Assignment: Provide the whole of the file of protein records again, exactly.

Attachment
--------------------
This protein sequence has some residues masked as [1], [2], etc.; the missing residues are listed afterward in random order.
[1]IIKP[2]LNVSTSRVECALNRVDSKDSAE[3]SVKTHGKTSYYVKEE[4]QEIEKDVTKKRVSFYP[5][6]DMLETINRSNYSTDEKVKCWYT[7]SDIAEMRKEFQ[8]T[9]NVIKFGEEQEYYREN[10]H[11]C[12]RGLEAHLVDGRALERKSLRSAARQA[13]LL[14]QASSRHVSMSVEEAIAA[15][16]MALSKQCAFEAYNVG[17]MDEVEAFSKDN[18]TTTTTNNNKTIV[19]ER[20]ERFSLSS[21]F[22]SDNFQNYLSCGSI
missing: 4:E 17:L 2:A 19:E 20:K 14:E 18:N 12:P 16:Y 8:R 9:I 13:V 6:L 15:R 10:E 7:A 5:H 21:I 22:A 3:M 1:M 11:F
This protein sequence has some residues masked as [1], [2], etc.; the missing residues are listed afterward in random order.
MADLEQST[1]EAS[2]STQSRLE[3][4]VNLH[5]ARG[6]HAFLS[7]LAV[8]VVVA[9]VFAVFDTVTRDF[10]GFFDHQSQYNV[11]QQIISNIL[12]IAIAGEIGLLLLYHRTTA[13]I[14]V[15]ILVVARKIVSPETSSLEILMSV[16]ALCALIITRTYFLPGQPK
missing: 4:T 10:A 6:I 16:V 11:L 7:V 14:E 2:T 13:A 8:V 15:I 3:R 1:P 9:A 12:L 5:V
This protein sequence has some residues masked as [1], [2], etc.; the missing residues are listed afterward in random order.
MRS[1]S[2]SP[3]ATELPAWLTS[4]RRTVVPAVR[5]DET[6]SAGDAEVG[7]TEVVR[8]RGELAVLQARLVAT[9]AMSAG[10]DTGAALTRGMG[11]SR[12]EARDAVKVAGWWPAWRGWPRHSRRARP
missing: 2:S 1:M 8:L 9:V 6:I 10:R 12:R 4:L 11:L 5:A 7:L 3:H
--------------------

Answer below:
This protein sequence has some residues masked as [1], [2], etc.; the missing residues are listed afterward in random order.
[1]IIKP[2]LNVSTSRVECALNRVDSKDSAE[3]SVKTHGKTSYYVKEE[4]QEIEKDVTKKRVSFYP[5][6]DMLETINRSNYSTDEKVKCWYT[7]SDIAEMRKEFQ[8]T[9]NVIKFGEEQEYYREN[10]H[11]C[12]RGLEAHLVDGRALERKSLRSAARQA[13]LL[14]QASSRHVSMSVEEAIAA[15][16]MALSKQCAFEAYNVG[17]MDEVEAFSKDN[18]TTTTTNNNKTIV[19]ER[20]ERFSLSS[21]F[22]SDNFQNYLSCGSI
missing: 4:E 17:L 2:A 19:E 20:K 14:E 18:N 12:P 16:Y 8:R 9:I 13:V 6:L 15:R 10:E 7:A 5:H 21:I 22:A 3:M 1:M 11:F
This protein sequence has some residues masked as [1], [2], etc.; the missing residues are listed afterward in random order.
MADLEQST[1]EAS[2]STQSRLE[3][4]VNLH[5]ARG[6]HAFLS[7]LAV[8]VVVA[9]VFAVFDTVTRDF[10]GFFDHQSQYNV[11]QQIISNIL[12]IAIAGEIGLLLLYHRTTA[13]I[14]V[15]ILVVARKIVSPETSSLEILMSV[16]ALCALIITRTYFLPGQPK
missing: 4:T 10:A 6:I 16:V 11:L 7:V 14:E 2:T 13:A 8:V 15:I 3:R 1:P 9:A 12:L 5:V
This protein sequence has some residues masked as [1], [2], etc.; the missing residues are listed afterward in random order.
MRS[1]S[2]SP[3]ATELPAWLTS[4]RRTVVPAVR[5]DET[6]SAGDAEVG[7]TEVVR[8]RGELAVLQARLVAT[9]AMSAG[10]DTGAALTRGMG[11]SR[12]EARDAVKVAGWWPAWRGWPRHSRRARP
missing: 2:S 1:M 8:L 9:V 6:I 10:R 12:R 4:L 11:L 5:A 7:L 3:H